10. Passion and enthusiasm are deal-breakers. The presence of these two qualities can often make the difference between a number of highly qualified and other-wise even candidates. Many hiring managers operate on the assumption that passion for the product and the role trump all other attributes. You can’t go wrong by demonstrating a deep passion that’s confirmed by your ability to speak in an intelligent and articulate manner about the product.

Lastly, if at any point a high-five is warranted, it should be instigated by the interviewer, and not you (my second favorite failed candidate).

Matthew Carpenter-Arévalo works for an international organization in Geneva, Switzerland. He blogs at carpenterarevalo.com.

Brazen powers real-time, online events for leading organizations around the world. Our lifestyle and career blog, Brazen Life, offers fun and edgy ideas for ambitious professionals navigating the changing world of work.

  • http://twitter.com/CareerSpan Carla Hunter

    Great article for jobseekers with tangible ideas to put into practice and show you mean business. Thanks!!

  • http://ryanstephensmarketing.com/blog/ ryanstephens

    These are solid and extend well beyond Google as they’re applicable to virtually any job interview. With respect to passion and enthusiasm, shouldn’t these be a prerequisite for most jobs at this point? For me, I feel like that’s given — not that some people aren’t more capable of conveying said passion, but I don’t think people should be there in the first place unless they can derive passion from the position (regardless of whether or not it is their ‘true calling’).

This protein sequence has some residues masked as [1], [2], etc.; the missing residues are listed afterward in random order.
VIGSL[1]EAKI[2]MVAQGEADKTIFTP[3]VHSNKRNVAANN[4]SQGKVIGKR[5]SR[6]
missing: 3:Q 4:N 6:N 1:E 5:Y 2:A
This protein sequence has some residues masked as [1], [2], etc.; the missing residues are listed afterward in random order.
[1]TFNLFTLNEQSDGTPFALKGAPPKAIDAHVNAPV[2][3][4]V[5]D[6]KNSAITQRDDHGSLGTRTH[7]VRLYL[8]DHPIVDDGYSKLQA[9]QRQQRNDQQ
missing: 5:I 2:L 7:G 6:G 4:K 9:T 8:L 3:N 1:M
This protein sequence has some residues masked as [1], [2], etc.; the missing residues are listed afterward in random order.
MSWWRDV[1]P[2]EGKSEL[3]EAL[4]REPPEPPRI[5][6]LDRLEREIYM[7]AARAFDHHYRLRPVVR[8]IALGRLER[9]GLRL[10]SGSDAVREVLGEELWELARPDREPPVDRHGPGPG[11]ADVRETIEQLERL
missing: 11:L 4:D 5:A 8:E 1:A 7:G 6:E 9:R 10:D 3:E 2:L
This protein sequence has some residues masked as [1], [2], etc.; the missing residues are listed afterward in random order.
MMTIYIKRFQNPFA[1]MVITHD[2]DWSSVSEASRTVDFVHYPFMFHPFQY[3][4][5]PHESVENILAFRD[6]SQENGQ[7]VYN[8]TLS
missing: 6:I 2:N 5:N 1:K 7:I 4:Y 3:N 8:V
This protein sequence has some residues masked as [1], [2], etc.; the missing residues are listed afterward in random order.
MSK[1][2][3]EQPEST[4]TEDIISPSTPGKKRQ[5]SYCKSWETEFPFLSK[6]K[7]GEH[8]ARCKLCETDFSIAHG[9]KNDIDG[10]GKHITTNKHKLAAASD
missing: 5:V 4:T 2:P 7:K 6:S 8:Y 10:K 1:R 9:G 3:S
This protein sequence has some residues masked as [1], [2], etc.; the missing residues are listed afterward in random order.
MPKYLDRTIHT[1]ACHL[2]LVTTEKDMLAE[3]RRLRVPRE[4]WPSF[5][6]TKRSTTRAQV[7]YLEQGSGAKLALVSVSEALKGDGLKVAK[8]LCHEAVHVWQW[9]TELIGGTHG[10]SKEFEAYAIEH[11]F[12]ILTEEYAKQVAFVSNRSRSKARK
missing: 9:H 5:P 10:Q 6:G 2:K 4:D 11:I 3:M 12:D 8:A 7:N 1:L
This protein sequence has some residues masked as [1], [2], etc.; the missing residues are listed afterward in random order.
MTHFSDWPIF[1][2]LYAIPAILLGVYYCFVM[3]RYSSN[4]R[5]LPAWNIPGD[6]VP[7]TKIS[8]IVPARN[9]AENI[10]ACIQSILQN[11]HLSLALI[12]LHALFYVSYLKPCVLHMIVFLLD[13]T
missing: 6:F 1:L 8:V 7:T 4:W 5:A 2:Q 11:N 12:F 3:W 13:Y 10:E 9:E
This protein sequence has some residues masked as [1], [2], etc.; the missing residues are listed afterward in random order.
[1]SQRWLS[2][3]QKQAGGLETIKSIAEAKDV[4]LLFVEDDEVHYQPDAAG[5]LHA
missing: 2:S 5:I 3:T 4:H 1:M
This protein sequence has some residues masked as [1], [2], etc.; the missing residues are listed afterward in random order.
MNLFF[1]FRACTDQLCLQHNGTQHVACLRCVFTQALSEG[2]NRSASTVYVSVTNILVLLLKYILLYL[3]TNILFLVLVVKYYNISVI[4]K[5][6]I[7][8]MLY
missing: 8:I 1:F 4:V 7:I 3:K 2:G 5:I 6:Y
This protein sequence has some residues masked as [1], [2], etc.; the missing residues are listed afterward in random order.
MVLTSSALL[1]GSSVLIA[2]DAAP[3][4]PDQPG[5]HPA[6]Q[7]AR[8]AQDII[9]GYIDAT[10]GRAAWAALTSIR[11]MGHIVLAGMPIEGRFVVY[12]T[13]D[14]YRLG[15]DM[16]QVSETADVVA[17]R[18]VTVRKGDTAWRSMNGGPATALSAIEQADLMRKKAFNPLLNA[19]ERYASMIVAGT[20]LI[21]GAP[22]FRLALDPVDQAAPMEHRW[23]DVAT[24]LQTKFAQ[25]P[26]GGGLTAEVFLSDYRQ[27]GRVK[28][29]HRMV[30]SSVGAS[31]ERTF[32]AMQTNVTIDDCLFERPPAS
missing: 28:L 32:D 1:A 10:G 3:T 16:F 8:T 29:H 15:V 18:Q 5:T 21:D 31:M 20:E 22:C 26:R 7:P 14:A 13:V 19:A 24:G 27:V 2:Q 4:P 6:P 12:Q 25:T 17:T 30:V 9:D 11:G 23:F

• http://www.automaticfinances.com junger

    “Lastly, if at any point a high-five is warranted, it should be instigated by the interviewer, and not you (my second favorite failed candidate).”

    — Haha, awesome. Great post!

  • http://www.askamanager.org Alison Green – Ask a Manager

    #2 — don’t impose your agenda — is key. It’s frustrating when a candidate comes in clearly determined to tell me all about X and Y, when I really want to spend our time talking about A and B. Be prepared to talk about what you think is most relevant, but don’t push back too hard when the interviewer takes you in a different direction.

  • Sudangautam

    One of my favorite interview was:
    HR: Why do you want to be paid so high?
    Me: So that i could quit my job as soon as possible and start living my life outside the cubicle.

    Yes! i didn’t get hired for that answer but they have put this interview in their notice board so that they could make their day reading it. Isn’t that funny.

    The only advice that people need to take seriously is, interview is not about giving answers to the questions asked. It’s about you too asking few questions that blows interviewers mind. Always observe the location very carefully, most of the time you will be asked questions to see your observation skills too.

  • Tyler